The latest polls just released tonight are suggesting a numerical tie between Dilma Rousseff (PT) and Aecio Neves (PSDB) considering the limit of the margin of error. Actually, these polls fired up a possible game-changing for the opposition over the government as some of the polls did capture any impact stimulated by the televised debate on Friday night.
There is still a lot of uncertainty around; roughly 5% of the electorate were reported to be undecided still. Nonetheless, by the time I run my model today, it turned Aecio ahead of Dilma for a little margin (< 1%). These numbers also account for Wasting votes, so it will typically diverge from the official results.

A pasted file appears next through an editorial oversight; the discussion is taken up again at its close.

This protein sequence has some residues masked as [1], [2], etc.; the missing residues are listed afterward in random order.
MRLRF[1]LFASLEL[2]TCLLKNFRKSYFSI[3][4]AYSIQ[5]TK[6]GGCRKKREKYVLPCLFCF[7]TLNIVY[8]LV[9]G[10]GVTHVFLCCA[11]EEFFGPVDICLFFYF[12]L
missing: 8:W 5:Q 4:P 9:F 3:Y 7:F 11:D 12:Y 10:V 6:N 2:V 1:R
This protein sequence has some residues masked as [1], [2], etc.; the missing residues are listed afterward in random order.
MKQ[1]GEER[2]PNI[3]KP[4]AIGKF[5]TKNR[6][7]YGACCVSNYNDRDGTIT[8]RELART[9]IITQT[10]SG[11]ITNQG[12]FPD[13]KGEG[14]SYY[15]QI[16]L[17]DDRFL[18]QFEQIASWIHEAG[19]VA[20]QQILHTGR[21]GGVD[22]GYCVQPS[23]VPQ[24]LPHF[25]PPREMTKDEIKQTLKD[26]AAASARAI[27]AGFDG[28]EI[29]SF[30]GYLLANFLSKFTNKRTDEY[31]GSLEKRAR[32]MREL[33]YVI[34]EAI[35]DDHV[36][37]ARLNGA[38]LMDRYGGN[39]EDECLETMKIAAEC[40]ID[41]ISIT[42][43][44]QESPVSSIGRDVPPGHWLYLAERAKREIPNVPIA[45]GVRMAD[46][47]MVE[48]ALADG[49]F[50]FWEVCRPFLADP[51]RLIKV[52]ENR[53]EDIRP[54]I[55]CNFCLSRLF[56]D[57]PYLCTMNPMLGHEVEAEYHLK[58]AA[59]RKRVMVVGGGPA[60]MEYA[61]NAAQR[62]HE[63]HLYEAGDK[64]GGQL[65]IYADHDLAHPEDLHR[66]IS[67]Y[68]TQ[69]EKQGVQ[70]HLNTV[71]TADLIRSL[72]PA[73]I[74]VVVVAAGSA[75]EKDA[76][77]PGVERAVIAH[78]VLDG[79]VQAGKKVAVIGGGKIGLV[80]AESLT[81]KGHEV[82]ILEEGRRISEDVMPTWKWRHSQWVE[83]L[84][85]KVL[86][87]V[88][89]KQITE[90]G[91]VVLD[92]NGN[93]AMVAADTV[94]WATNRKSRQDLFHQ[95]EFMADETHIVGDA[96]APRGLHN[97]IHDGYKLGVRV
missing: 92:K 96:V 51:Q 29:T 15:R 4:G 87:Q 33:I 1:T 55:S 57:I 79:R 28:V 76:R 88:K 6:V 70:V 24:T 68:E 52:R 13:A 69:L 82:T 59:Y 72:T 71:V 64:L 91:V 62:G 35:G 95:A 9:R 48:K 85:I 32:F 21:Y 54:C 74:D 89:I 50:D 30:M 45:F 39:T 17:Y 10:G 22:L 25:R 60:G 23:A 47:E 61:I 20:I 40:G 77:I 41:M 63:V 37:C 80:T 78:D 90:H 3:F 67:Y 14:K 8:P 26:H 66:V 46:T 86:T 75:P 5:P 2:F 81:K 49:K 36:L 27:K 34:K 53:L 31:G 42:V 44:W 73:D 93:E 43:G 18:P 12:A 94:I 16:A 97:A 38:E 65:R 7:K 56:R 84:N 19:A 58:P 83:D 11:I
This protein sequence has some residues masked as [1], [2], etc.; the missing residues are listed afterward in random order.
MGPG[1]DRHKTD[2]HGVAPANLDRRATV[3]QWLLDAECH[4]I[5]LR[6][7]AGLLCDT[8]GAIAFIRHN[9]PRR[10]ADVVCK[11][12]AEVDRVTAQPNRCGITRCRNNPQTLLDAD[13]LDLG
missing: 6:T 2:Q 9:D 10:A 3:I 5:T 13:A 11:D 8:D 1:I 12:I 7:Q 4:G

Although the machinery behind the model I’m running allows for drawing several elections from data, it’s too risky to call one side or the other given the pollster’s credibility, which was certainly aggravated by the poor performance 3 weeks ago. Meanwhile, I’ve been trying to learn the pollsters’ random walk in the Brazilian campaigns, but given the small range of observations this will take a while to produce robust measures.
The following chart shows the house effects considering those polls released over the runoff campaign. Ideally, a poster would have its effect equally distributed between positive and negative bands. Like a drunkard’s walk a pollster could stagger left and right near each party or candidate. Not surprisingly, however, the picture shows two blocks of bias. While the first 4 pollsters typically fielded more positive numbers of the Government, the last 3 did so for the opposition. In addition, the house effects found for Datafolha, Veritá, and Sensus are statistically different than zero.